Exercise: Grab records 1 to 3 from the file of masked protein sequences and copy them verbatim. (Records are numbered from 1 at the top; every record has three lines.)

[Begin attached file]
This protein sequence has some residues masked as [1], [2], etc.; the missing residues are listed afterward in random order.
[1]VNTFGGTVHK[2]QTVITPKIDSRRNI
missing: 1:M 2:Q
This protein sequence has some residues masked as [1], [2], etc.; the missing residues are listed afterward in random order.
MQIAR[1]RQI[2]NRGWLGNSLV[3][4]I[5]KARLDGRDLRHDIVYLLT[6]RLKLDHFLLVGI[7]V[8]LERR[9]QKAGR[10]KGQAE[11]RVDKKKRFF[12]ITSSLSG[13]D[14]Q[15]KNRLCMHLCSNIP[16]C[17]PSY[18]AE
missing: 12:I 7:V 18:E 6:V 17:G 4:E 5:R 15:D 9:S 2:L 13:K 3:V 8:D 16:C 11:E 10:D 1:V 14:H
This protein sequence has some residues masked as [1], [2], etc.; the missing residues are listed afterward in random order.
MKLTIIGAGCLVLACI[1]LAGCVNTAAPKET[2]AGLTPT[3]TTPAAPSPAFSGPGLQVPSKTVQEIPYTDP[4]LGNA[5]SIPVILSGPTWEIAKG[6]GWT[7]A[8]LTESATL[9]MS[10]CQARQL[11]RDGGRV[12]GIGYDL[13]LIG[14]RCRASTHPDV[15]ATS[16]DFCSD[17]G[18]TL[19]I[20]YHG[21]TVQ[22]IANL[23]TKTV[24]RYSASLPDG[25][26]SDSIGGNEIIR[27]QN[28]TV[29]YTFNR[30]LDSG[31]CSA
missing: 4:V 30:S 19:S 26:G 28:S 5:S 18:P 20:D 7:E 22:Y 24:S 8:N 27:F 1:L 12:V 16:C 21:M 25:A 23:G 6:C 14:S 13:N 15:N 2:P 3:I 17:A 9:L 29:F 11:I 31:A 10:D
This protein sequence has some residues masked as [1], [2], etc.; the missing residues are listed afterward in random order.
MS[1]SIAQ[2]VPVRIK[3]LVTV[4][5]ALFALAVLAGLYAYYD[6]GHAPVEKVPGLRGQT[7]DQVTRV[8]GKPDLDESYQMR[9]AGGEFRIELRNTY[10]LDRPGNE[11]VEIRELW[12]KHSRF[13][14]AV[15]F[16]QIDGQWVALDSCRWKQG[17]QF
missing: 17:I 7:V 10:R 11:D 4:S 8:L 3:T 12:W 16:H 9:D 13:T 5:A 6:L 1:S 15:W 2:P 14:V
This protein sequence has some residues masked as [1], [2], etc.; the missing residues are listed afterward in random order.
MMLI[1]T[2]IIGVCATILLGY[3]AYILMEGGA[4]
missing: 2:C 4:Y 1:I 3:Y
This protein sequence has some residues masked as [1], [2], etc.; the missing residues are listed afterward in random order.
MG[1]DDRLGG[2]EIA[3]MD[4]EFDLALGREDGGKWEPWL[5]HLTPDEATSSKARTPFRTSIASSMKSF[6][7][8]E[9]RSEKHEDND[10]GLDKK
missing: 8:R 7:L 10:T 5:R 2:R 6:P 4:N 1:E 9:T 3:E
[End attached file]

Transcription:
This protein sequence has some residues masked as [1], [2], etc.; the missing residues are listed afterward in random order.
[1]VNTFGGTVHK[2]QTVITPKIDSRRNI
missing: 1:M 2:Q
This protein sequence has some residues masked as [1], [2], etc.; the missing residues are listed afterward in random order.
MQIAR[1]RQI[2]NRGWLGNSLV[3][4]I[5]KARLDGRDLRHDIVYLLT[6]RLKLDHFLLVGI[7]V[8]LERR[9]QKAGR[10]KGQAE[11]RVDKKKRFF[12]ITSSLSG[13]D[14]Q[15]KNRLCMHLCSNIP[16]C[17]PSY[18]AE
missing: 12:I 7:V 18:E 6:V 17:G 4:E 5:R 15:D 9:S 2:L 13:K 3:V 8:D 16:C 11:E 10:D 1:V 14:H
This protein sequence has some residues masked as [1], [2], etc.; the missing residues are listed afterward in random order.
MKLTIIGAGCLVLACI[1]LAGCVNTAAPKET[2]AGLTPT[3]TTPAAPSPAFSGPGLQVPSKTVQEIPYTDP[4]LGNA[5]SIPVILSGPTWEIAKG[6]GWT[7]A[8]LTESATL[9]MS[10]CQARQL[11]RDGGRV[12]GIGYDL[13]LIG[14]RCRASTHPDV[15]ATS[16]DFCSD[17]G[18]TL[19]I[20]YHG[21]TVQ[22]IANL[23]TKTV[24]RYSASLPDG[25][26]SDSIGGNEIIR[27]QN[28]TV[29]YTFNR[30]LDSG[31]CSA
missing: 4:V 30:S 19:S 26:G 28:S 5:S 18:P 20:D 7:E 22:Y 24:S 8:N 27:F 1:L 12:V 16:C 21:M 25:A 23:G 6:C 14:S 13:N 15:N 2:P 3:I 17:A 9:L 29:F 11:I 31:A 10:D